The authors of this paper do not have any commercial associations that might pose a conflict of interest in connection with this manuscript.
Psychotic phenomena in 257 young children and adolescents with bipolar I disorder: delusions and hallucinations (benign and pathological)
Version of Record online: 10 JAN 2008
Volume 10, Issue 1, pages 45–55, February 2008
How to Cite
Tillman, R., Geller, B., Klages, T., Corrigan, M., Bolhofner, K. and Zimerman, B. (2008), Psychotic phenomena in 257 young children and adolescents with bipolar I disorder: delusions and hallucinations (benign and pathological). Bipolar Disorders, 10: 45–55. doi: 10.1111/j.1399-5618.2008.00480.x
- Issue online: 10 JAN 2008
- Version of Record online: 10 JAN 2008
- Received 9 August 2006, revised and accepted for publication 18 December 2006
- bipolar disorder;
Objectives: In contrast to studies of adult bipolar I disorder (BP-I), there is a paucity of data on psychotic phenomena in child BP-I. Therefore, the aim of this work was to describe delusions and hallucinations in pediatric BP-I.
Methods: Subjects were 257 participants, aged 6–16, in either of two large, ongoing, NIMH-funded studies, ‘Phenomenology and Course of Pediatric Bipolar Disorders’ or ‘Treatment of Early Age Mania (TEAM)’. All subjects had current DSM-IV BP-I (manic or mixed phase) with a Children’s Global Assessment Scale score ≤60 (definite clinical impairment), and all had cardinal mania symptoms (i.e., elation and/or grandiosity). Comprehensive assessments included the Washington University in St. Louis Kiddie Schedule for Affective Disorders and Schizophrenia (WASH-U-KSADS), which was administered to parents about their children and separately to children about themselves by experienced research clinicians. The WASH-U-KSADS contains modules for developmentally child-age-specific manifestations of numerous categories of psychotic phenomena.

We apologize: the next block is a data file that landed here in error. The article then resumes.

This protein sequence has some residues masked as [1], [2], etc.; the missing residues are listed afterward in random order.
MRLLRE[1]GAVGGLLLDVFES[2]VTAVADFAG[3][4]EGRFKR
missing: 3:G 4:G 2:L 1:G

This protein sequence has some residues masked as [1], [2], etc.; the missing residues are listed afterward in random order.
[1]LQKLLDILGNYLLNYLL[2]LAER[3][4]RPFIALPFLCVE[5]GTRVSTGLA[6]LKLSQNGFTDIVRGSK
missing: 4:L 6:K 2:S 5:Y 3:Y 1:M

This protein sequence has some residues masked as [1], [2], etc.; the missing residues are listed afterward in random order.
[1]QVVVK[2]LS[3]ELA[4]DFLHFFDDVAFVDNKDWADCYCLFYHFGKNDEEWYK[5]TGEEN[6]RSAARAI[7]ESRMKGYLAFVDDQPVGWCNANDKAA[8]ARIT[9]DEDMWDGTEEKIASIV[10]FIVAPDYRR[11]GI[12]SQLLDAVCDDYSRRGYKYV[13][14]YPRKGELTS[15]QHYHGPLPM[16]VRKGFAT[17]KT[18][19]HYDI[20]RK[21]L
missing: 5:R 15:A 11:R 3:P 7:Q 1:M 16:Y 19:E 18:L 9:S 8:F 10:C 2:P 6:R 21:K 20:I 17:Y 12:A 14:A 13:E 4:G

Results: Psychosis was present in 76.3% (n = 196) of subjects, which included 38.9% (n = 100) with delusions, 5.1% (n = 13) with pathological hallucinations, and 32.3% (n = 83) with both. The most common delusion was grandiose (67.7%, n = 174), and the most common pathological hallucination was visual (16.0%, n = 41). Benign hallucinations occurred in 43.6% (n = 112). A median split by age yielded 6–9 year-olds (n = 139) and 10–16 year-olds (n = 118). Analyses of these two groups, and of 6, 7, 8, and 9 year-olds separately, found no significant differences in psychotic phenomena.
Conclusions: Counterintuitively, psychosis was equally prevalent in 6–9 compared to 10–16 year-olds. High prevalence of psychosis in child BP-I warrants focus in intervention strategies and is consistent with increasing evidence of the severity of child-versus adult-onset BP-I.